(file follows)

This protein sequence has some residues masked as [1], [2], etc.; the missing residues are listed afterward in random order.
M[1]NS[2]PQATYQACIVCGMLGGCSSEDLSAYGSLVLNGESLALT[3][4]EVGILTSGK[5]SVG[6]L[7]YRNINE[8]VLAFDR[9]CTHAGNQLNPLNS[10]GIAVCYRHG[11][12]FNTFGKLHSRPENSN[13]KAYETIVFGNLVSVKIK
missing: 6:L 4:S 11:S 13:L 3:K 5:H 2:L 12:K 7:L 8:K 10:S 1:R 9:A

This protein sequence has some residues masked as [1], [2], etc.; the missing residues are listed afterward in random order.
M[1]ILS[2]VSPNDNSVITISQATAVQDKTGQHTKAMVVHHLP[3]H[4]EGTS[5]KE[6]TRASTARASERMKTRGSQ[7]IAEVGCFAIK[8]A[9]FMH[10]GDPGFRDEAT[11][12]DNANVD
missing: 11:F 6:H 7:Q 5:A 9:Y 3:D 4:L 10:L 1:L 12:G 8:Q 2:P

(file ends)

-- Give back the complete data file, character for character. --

This protein sequence has some residues masked as [1], [2], etc.; the missing residues are listed afterward in random order.
M[1]NS[2]PQATYQACIVCGMLGGCSSEDLSAYGSLVLNGESLALT[3][4]EVGILTSGK[5]SVG[6]L[7]YRNINE[8]VLAFDR[9]CTHAGNQLNPLNS[10]GIAVCYRHG[11][12]FNTFGKLHSRPENSN[13]KAYETIVFGNLVSVKIK
missing: 6:L 4:S 11:S 13:L 3:K 5:H 2:L 12:K 7:L 8:K 10:S 1:R 9:A

This protein sequence has some residues masked as [1], [2], etc.; the missing residues are listed afterward in random order.
M[1]ILS[2]VSPNDNSVITISQATAVQDKTGQHTKAMVVHHLP[3]H[4]EGTS[5]KE[6]TRASTARASERMKTRGSQ[7]IAEVGCFAIK[8]A[9]FMH[10]GDPGFRDEAT[11][12]DNANVD
missing: 11:F 6:H 7:Q 5:A 9:Y 3:D 4:L 10:L 1:L 12:G 8:Q 2:P